Innovation Stage addresses labor shortage

What is needed to attract a younger workforce in manufacturing today?

Kevin Young
Kevin Young

Big Ass Fans surveyed its customers in the industrial segment to learn what the biggest problems facing them were and found that they share the same problems as the company. In particular, how to attract and retain employees.

Kevin Young, Director of Sales at Big Ass Fans, spoke at the Innovation Stage yesterday at PACK EXPO, and shared the top obstacles found by their research. Labor shortage, technology, security, globalization/uncertainty and growth top the list of concerns, but the labor shortage stands out as an immediate concern.

4.5 million manufacturing jobs will open up in the next decade, and 2 million or more will go unfilled. 2.4 million will be open by 2021. “There is significant growth for employment in manufacturing,” said Young, “but there is a significant shortage of employees for those jobs.”

He goes on to say, “What are we doing to attract and retain our employees? The perception of this industry with younger kids is not great. If they were able to walk through this show, they would see the technologies and the really cool things that are going on.” But the negative perception remains, and according to Young, “That is something that the industry needs to work on.”

One way to attract and retain is through on-site benefits. At BAF, Young said, ping-pong and a beer cooler were once considered unique on-site benefits, but to young employees today, perks like those are expected. Today BAF offers catered lunches, an on-site nurse, special events such as company picnics and community events, and Friday donuts.

Other techniques employed at BAF are “Go and See” walks - having top executives walk the plant floor to engage with employees and see what is happening there. Section leaders also handle plant tours, empowering them as experts in their areas.

Ensuring worker safety and transforming the facility so it is attractive to employees are also important, said Young. “When you walk out onto your plant,” he said, “would you want to work there?” The younger generation is not willing to work at facilities that aren’t safe or appealing, he said.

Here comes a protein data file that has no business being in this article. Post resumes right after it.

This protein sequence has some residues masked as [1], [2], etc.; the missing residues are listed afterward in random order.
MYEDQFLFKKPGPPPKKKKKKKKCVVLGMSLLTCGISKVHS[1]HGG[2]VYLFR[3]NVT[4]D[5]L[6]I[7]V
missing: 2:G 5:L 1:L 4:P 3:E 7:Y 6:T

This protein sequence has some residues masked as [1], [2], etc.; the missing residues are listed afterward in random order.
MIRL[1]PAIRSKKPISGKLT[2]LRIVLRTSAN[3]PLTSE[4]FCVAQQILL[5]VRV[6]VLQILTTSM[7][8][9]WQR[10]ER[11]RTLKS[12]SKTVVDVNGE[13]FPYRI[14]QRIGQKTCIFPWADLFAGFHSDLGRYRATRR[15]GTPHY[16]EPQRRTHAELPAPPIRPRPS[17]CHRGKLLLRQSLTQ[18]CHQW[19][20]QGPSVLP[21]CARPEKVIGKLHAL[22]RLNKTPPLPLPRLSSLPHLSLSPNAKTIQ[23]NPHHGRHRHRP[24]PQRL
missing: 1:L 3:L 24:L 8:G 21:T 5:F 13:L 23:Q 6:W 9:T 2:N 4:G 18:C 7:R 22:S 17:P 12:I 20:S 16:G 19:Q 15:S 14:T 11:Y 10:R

“Be a brand your team can rally behind,” is another tip from Young. What do your employees say about your company when they aren’t at work? Be a company your employees can be proud of and have fun while doing it.

The National Association of Manufacturers reported 92 percent of manufacturers are positive about their company’s outlook through 2019, but 71 percent stated “inability to attract and retain a quality workforce” is their biggest concern. Young said that 1 in 4 manufacturers were forced to turn down a growth opportunity in the 1st quarter alone, due to a shortage of employees.

Technology ties into the labor shortage problem as well. “It’s not just ‘are you investing from a technology standpoint,’ but your employees are going to expect it,” said Young. He said that 50% of the workforce is going to be millennials by 2020, and “in the blink of an eye” Gen Z will be working in our plants as well.

“The millennial generation and Gen Z will not work for companies that don’t have technology,” said Young, since they have grown up with technology being part of their lives and they expect it to be a part of the workplace as well.

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